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Injury Prevention

The New Way To Fight Knee Pain? Don’t Move

The most effective exercises for combatting patellar tendonitis might be the simplest.

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For those who experience knee pain, relief may be as simple as holding a squat.

According to a study published in the August 2016 issue of Clinical Journal of Sport Medicine, Australian researchers found isometric exercises—steady-state exercises, like wall sits and planks—can relieve knee pain caused by patellar tendonitis.

Typically, patients with patellar tendonitis are asked to perform a mix of isometric and isotonic (exercises that require movement) maneuvers. However, because the knee is a joint, the movement associated with isotonic exercises can sometimes aggravate pain. The result: frustrated athletes who give up on rehab.

“The isotonic exercises used for patellar tendonitis are painful to complete,” says Dr. Ebonie Rio of Australia’s Monash University. “When these exercises are given to athletes, research has shown their pain increases and their adherence to doing these exercises is poor, probably because of the pain.” Rio, along with a team of researchers, wanted to see if lower-stress isometric exercises could help fix the pain—and the compliance problem.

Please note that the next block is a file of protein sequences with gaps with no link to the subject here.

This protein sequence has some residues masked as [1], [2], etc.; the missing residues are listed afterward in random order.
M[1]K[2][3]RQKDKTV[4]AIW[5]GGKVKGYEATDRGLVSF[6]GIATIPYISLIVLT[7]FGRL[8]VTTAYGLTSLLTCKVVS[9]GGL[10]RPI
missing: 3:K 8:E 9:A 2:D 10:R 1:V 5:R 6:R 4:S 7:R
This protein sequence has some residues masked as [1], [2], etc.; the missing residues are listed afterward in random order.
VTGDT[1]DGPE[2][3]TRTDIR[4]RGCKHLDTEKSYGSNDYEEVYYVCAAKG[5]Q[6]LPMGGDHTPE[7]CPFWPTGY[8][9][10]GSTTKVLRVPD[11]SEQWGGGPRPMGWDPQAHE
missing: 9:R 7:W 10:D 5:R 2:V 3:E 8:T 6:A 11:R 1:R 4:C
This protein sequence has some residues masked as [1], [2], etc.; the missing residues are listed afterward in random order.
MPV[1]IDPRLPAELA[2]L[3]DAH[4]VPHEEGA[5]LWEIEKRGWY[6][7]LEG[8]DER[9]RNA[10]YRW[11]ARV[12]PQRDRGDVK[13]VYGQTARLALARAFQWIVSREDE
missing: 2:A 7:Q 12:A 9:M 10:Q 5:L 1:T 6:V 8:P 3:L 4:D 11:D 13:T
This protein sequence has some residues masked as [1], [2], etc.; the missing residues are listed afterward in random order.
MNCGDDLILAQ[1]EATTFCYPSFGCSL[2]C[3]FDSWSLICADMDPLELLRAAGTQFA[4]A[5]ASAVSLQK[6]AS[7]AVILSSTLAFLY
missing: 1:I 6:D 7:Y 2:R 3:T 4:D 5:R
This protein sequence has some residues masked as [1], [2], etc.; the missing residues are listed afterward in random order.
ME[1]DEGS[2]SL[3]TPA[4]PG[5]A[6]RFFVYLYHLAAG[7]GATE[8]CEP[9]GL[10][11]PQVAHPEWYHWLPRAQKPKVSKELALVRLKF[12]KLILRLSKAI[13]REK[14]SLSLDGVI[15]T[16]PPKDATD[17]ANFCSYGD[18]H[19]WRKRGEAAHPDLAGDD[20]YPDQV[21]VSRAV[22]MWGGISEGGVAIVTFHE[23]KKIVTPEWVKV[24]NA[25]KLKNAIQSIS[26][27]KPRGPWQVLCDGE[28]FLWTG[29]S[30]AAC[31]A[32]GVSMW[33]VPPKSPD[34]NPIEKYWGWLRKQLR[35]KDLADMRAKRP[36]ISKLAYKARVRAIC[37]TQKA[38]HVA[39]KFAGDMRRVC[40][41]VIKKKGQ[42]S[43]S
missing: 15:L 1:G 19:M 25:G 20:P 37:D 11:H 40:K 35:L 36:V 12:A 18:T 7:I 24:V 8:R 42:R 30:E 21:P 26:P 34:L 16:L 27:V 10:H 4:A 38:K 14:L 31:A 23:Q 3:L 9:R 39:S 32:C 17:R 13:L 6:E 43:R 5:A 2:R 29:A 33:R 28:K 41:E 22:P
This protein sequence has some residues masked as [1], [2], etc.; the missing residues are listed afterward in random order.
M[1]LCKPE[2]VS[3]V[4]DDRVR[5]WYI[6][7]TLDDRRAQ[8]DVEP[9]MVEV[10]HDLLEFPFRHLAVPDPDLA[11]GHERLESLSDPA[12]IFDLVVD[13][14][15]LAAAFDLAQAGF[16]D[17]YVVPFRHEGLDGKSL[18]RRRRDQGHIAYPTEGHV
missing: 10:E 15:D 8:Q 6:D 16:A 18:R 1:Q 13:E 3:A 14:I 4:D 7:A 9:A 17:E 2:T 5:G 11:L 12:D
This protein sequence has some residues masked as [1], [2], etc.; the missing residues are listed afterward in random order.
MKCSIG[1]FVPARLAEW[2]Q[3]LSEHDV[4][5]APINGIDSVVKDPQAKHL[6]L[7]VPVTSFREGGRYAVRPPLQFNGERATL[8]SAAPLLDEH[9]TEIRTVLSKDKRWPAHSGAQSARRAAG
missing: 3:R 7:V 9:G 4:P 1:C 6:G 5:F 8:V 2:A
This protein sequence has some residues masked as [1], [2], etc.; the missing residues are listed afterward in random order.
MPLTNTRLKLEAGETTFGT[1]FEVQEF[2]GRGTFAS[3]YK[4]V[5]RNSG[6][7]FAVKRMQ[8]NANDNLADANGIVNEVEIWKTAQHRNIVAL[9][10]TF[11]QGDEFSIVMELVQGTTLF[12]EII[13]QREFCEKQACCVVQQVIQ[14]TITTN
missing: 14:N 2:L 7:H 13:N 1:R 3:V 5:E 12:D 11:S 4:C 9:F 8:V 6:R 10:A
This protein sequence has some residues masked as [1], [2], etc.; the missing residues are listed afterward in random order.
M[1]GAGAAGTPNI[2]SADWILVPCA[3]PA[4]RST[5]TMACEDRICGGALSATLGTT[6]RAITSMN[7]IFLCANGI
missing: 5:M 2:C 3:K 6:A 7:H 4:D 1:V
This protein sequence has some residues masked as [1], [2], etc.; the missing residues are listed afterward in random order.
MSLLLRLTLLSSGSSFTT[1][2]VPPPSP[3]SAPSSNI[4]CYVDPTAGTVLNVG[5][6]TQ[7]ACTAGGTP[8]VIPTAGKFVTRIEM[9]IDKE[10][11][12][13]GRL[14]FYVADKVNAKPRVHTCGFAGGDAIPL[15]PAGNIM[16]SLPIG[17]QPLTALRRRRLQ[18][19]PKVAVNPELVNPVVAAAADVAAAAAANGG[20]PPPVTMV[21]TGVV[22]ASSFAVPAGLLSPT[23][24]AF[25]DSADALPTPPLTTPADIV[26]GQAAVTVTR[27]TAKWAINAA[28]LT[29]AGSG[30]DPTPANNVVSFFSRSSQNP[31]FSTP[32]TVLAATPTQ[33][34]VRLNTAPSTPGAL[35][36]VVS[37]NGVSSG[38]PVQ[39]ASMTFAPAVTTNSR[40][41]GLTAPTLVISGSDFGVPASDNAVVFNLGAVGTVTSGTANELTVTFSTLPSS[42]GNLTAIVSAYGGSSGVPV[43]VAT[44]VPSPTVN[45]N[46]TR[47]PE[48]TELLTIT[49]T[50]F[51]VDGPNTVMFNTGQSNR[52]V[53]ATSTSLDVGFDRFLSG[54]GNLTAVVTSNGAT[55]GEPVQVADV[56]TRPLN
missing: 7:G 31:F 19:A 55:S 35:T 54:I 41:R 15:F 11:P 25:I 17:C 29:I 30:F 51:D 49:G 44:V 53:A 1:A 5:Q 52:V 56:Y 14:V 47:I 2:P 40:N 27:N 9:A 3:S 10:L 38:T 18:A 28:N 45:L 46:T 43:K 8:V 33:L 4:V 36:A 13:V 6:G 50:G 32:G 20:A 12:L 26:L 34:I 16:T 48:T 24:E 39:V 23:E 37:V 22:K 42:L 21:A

After recruiting 20 athletes with diagnosed patellar tendonitis, the researchers split the subjects into two groups: one set who performed isometric leg holds, and another who did isotonic leg extensions. After one week, the isometric group reported significant relief from knee pain. At the four-week mark, the isometric group had higher rates of exercise compliance than the isotonic group, in large part because they were experiencing far less pain.

That result led Rio to conclude that, “heavy isometric muscle holds reduce patellar tendon pain immediately and substantially. They are more effective for immediate pain relief than isotonic exercises.”

So does that mean we can do away with step-ups and lunges forever? Not quite. Isotonic exercises should still be a part of the patellar tendonitis rehabilitation protocol once the knee pain is reduced. Staying strong with a variety of maneuvers is an important part of training. Says Rio: “Don’t miss leg day.”

Try it: Spanish Squat

To do this isometric exercise, position a belt around a sturdy pillar, creating two loops on either side of the pillar. Wrap the belt as many times around pillar as need so that when you step one leg inside each loop, the belt is around your upper calf and your toes are against the pillar. Squat back as deep as possible, keeping your spine upright. Don’t lean forward. Hold this position for 45 seconds; rest, then repeat.

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